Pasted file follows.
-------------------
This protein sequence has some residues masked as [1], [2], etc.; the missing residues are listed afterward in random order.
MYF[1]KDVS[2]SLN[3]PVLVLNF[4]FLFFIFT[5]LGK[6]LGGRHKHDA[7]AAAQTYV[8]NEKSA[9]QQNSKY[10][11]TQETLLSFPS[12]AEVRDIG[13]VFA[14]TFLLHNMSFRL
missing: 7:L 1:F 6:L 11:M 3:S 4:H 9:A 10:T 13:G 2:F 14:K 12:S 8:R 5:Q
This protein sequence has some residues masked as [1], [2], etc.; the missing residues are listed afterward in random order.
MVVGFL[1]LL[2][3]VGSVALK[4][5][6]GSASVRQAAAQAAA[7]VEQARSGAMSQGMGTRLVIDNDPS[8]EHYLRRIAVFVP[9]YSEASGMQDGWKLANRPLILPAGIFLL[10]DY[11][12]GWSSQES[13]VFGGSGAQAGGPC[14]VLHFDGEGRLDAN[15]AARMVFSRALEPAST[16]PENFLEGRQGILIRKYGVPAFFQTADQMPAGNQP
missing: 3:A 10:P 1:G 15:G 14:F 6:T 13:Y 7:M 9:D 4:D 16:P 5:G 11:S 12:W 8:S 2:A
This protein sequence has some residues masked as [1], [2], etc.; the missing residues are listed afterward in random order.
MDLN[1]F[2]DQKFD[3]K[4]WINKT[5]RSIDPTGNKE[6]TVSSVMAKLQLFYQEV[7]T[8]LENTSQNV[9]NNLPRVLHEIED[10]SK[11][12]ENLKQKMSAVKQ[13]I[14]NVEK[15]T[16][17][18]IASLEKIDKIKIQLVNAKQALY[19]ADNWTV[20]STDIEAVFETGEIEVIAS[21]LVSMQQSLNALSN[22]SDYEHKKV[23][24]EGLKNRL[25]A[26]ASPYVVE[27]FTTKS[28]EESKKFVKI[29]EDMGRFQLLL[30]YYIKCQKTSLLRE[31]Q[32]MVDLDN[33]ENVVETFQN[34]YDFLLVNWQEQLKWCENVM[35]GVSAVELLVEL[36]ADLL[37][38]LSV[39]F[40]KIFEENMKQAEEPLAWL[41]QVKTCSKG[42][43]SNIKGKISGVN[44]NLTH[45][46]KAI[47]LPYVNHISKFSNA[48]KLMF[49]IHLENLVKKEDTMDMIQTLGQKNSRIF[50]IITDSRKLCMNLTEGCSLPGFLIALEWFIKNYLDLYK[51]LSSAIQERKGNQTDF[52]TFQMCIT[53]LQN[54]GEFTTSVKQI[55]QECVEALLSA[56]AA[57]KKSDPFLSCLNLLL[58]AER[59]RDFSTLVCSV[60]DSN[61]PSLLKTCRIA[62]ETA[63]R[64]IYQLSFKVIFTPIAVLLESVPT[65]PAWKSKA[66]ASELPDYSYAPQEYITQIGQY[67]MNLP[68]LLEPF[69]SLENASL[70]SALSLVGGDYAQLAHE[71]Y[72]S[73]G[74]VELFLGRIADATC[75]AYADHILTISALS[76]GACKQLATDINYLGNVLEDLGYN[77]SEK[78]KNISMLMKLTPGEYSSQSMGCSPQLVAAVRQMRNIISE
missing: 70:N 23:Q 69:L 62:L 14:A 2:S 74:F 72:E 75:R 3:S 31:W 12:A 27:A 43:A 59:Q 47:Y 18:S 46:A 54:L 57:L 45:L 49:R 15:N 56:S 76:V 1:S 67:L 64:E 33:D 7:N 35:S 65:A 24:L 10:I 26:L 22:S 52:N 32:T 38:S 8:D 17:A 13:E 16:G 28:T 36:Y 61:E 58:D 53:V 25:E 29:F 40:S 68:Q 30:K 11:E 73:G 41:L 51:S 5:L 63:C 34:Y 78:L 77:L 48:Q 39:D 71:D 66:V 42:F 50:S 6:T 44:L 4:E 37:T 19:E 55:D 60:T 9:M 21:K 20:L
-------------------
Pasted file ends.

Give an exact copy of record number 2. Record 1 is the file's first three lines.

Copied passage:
This protein sequence has some residues masked as [1], [2], etc.; the missing residues are listed afterward in random order.
MVVGFL[1]LL[2][3]VGSVALK[4][5][6]GSASVRQAAAQAAA[7]VEQARSGAMSQGMGTRLVIDNDPS[8]EHYLRRIAVFVP[9]YSEASGMQDGWKLANRPLILPAGIFLL[10]DY[11][12]GWSSQES[13]VFGGSGAQAGGPC[14]VLHFDGEGRLDAN[15]AARMVFSRALEPAST[16]PENFLEGRQGILIRKYGVPAFFQTADQMPAGNQP
missing: 3:A 10:P 1:G 15:G 14:F 6:T 13:Y 7:M 9:D 4:D 16:P 5:G 11:S 12:W 8:S 2:A